As you drive throughout the Tehachapi Mountains, it isn't hard to see evidence of the area's ranching past: there are old barbed wire fences alongside most roads. Sometimes called "The Wire that Won the West," barbed wire has been a legacy of ranching since it first became popular in the 1870s.
Commonly referred to as "bobwire," these strands of steel wire with sharpened barbs at regular intervals have been used by people for 150 years to keep their animals in — and other people's animals out.
Barbed wire's popularity exploded in the late 1800s as land in the Midwest and West began to be divided up. Millions of acres of previously unfenced land had been used as a kind of public commons, as ranchers moved their livestock around where feed was available. Vast cattle herds could also be driven to far away stockyards through the fenceless prairies and plains.
Conflict between ranchers competing for the same grass, water and other resources was inevitable, and when farmers began acquiring land to grow crops and needed to exclude free-ranging cattle, problems escalated and the so-called "Range Wars" began. More than 800 different patents for barbed wire were issued by the U.S. Patent Office.
A huge diversity of different styles and patterns were used by different manufacturers. While Joseph Glidden's famous pattern, called "The Winner" was awarded a patent in 1874 and became the leading design, there were hundreds of lesser-known varieties.
Many of these more obscure styles of antique wire survived on fence lines and eventually became popular among collectors of Western Americana. The Tehachapi Museum has a good display featuring more than 50 different types of antique bobwire. They are cut into the typical 18-inch length that is the accepted standard among collectors.
While barbed wire has been used to confine or exclude a variety of animals, it is primarily associated with cattle. It is useless to keep in pigs, who go between the strands or root underneath it to escape. Horse owners will utilize bobwire, but don't generally like it. Cattle or sheep that get caught in a barbed wire fence will typically wait patiently to be untangled, but horses are more prone to panicking and can get badly injured by the sharp points.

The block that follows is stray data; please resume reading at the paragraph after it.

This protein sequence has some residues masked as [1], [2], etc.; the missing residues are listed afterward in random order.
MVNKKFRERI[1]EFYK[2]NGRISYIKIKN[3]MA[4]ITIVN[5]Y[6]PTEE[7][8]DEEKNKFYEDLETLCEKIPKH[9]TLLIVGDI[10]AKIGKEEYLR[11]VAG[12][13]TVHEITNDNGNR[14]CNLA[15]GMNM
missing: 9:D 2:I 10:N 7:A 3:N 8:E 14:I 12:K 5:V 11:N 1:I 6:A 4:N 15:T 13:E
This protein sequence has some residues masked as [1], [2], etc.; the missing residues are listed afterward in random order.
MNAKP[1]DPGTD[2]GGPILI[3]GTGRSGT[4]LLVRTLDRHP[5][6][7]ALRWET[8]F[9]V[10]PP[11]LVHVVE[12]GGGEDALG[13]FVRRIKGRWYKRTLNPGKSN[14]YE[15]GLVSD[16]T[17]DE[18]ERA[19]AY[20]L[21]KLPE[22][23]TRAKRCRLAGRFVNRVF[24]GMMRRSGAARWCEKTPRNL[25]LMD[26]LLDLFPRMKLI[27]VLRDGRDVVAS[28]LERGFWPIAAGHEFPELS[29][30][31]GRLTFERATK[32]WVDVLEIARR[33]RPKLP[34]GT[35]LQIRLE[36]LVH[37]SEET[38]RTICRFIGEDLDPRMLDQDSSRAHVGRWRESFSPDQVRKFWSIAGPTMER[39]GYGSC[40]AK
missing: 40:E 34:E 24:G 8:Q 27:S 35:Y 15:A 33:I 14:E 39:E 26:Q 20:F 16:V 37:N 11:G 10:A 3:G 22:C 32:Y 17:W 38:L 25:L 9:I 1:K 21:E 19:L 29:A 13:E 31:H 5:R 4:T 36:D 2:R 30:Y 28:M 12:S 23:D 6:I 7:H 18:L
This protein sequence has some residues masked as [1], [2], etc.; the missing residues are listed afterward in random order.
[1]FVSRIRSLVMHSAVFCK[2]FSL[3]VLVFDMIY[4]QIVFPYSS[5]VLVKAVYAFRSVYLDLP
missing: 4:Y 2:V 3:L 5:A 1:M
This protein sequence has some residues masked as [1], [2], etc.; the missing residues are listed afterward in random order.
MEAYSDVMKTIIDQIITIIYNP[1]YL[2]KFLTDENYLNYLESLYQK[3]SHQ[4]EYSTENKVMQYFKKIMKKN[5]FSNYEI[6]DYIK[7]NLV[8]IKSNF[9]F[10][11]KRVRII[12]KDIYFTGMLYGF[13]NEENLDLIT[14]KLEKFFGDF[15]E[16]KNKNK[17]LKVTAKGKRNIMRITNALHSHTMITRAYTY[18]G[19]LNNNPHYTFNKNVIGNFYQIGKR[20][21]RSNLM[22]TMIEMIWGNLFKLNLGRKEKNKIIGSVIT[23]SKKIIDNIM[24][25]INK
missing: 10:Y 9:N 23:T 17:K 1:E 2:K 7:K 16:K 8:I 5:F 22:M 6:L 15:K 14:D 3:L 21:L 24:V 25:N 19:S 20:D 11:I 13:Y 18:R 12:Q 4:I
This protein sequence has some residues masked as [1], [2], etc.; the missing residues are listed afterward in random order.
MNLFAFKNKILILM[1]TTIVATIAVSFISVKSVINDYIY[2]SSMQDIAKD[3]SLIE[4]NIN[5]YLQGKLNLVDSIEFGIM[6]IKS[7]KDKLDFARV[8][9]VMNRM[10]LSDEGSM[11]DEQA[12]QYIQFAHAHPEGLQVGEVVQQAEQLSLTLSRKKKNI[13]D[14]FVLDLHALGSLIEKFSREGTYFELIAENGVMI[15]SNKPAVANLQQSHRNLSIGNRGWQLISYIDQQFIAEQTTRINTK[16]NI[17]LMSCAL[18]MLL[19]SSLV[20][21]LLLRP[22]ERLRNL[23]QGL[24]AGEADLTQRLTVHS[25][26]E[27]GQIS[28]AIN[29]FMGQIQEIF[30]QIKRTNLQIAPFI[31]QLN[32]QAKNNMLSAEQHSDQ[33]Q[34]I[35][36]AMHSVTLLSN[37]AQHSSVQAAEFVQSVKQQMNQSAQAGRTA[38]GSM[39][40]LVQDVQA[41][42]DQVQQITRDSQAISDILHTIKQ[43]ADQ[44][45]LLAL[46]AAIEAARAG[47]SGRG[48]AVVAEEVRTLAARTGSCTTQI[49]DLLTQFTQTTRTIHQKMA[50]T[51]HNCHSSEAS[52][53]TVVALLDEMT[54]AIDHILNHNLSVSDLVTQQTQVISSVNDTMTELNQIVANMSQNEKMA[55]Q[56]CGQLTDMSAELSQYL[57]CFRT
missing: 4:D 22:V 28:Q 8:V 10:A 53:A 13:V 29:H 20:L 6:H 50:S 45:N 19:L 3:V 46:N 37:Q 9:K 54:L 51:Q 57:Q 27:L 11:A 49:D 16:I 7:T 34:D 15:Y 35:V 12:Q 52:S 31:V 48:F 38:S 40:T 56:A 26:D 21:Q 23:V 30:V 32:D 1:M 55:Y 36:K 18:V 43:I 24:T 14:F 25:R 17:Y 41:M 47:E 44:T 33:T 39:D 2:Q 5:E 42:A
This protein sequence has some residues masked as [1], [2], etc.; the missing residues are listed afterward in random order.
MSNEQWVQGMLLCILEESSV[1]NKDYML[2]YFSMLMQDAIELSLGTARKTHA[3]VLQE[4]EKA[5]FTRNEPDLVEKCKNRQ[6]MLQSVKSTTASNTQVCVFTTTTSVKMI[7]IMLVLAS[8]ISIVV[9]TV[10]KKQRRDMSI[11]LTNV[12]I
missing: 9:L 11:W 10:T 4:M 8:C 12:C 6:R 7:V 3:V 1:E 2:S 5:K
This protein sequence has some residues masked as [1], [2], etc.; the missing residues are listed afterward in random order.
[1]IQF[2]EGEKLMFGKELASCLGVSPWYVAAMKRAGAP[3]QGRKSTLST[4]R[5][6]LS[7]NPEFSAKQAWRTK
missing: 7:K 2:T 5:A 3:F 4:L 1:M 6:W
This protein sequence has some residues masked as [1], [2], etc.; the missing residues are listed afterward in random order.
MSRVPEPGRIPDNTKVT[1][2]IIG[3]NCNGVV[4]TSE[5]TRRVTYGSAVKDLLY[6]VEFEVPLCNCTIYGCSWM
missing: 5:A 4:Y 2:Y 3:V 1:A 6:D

Starting in World War I, barbed wire began to be used on a new species: humans. Thousands of miles of barbed wire were used as part of fortifications as well as to confine prisoners of war in camps. The barbs were longer and much more numerous than was used for livestock.
The military use of barbed wire only increased in World War II, and barbed wire gained an association with violent conflict and repressive authoritarian regimes that continues to this day.
After the war ended, the military surplused huge quantities of this vicious wire and sold it very cheaply. Many Tehachapi area ranchers and farmers utilized this "entanglement wire" and you can still see it on old fence lines more than 70 years later. It is easily distinguishable from livestock wire by the wicked, oversized and more numerous barbs.
Barbed wire continues to be used in fencing in the Tehachapi Mountains, both to confine cattle and also to delineate property lines even when no livestock are present. Where fences were once the bane of free-ranging cattle and the cowboys who rode herd, for the past century much of a cowboy's job has consisted of mending and repairing bobwire fences. The job is not easy.
As Merle Haggard and Willie Nelson sing "We're tired of the rocks and the brambles, Those barbed wire fences and all, And we're lookin' for a home life and clean smellin' sheets, And all the soft places to fall. . . "
Have a good week.
Jon Hammond has written for Tehachapi News for more than 30 years. Send email to firstname.lastname@example.org